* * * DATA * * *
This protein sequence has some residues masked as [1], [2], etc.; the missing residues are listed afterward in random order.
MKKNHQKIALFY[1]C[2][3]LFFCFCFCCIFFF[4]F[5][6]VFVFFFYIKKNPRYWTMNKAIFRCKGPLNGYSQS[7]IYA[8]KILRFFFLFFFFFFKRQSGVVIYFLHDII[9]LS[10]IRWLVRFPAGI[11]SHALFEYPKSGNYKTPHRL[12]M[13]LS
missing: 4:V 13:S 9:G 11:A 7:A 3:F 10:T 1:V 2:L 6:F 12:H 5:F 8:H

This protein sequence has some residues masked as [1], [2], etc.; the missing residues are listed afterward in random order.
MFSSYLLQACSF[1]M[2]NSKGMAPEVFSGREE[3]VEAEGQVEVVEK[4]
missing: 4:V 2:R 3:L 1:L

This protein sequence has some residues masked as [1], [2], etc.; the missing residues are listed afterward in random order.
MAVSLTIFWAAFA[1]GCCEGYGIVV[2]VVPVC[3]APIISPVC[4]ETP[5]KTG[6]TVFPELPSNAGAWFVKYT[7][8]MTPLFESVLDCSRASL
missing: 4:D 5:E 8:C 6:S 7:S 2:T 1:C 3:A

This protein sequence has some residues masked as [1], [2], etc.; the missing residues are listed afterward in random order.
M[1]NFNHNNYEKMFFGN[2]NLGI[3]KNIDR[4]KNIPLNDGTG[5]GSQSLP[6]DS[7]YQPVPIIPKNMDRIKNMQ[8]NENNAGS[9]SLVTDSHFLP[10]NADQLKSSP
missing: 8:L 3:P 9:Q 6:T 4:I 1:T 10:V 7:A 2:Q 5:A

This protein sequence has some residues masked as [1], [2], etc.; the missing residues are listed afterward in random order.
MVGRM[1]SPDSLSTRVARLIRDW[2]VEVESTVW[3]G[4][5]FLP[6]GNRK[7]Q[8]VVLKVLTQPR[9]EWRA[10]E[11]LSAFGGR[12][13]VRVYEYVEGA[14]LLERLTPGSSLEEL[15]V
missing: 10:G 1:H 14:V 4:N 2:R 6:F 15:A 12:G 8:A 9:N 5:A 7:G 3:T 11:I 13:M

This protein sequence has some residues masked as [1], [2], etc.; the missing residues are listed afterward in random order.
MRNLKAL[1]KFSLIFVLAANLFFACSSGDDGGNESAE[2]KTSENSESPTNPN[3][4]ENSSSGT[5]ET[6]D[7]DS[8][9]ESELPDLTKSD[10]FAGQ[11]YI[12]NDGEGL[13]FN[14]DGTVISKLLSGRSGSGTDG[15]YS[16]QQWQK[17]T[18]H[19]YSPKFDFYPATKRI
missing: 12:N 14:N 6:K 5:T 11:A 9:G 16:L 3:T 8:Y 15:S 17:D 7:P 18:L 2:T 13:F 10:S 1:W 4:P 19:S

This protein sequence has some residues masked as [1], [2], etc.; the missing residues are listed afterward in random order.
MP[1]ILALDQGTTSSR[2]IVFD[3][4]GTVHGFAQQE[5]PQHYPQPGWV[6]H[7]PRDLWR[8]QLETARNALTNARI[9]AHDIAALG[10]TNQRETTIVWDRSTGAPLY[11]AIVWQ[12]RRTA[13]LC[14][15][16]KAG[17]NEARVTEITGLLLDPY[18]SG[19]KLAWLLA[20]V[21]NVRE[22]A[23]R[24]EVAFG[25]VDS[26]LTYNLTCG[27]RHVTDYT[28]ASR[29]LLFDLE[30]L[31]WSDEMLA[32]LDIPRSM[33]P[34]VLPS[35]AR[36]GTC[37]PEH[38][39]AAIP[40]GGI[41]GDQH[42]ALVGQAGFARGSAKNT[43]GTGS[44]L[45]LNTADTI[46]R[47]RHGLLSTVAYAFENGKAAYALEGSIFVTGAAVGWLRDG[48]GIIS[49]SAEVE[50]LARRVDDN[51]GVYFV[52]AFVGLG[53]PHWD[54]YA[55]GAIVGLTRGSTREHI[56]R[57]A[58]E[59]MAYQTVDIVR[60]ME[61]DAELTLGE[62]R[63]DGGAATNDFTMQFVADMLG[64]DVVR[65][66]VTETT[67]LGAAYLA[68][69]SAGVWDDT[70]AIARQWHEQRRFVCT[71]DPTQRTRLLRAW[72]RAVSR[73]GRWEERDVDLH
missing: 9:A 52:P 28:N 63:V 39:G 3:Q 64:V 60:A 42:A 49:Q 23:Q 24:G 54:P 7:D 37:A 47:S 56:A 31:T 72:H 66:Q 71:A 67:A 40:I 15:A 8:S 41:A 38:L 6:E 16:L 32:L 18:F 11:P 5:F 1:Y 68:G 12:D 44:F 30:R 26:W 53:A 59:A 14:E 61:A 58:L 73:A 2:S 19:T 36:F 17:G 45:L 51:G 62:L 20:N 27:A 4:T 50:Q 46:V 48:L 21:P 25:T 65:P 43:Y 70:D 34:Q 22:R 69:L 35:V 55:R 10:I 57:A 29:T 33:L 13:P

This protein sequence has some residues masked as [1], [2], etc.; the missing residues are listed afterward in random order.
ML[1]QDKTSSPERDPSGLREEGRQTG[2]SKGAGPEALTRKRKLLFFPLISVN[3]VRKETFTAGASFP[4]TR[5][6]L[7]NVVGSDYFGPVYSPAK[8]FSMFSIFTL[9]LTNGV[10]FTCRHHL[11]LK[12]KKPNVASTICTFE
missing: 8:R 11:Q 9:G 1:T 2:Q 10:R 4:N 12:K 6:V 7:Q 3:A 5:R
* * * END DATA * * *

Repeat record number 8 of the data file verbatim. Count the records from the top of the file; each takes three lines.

This protein sequence has some residues masked as [1], [2], etc.; the missing residues are listed afterward in random order.
ML[1]QDKTSSPERDPSGLREEGRQTG[2]SKGAGPEALTRKRKLLFFPLISVN[3]VRKETFTAGASFP[4]TR[5][6]L[7]NVVGSDYFGPVYSPAK[8]FSMFSIFTL[9]LTNGV[10]FTCRHHL[11]LK[12]KKPNVASTICTFE
missing: 8:R 11:Q 9:G 1:T 2:Q 10:R 4:N 12:K 6:V 7:Q 3:A 5:R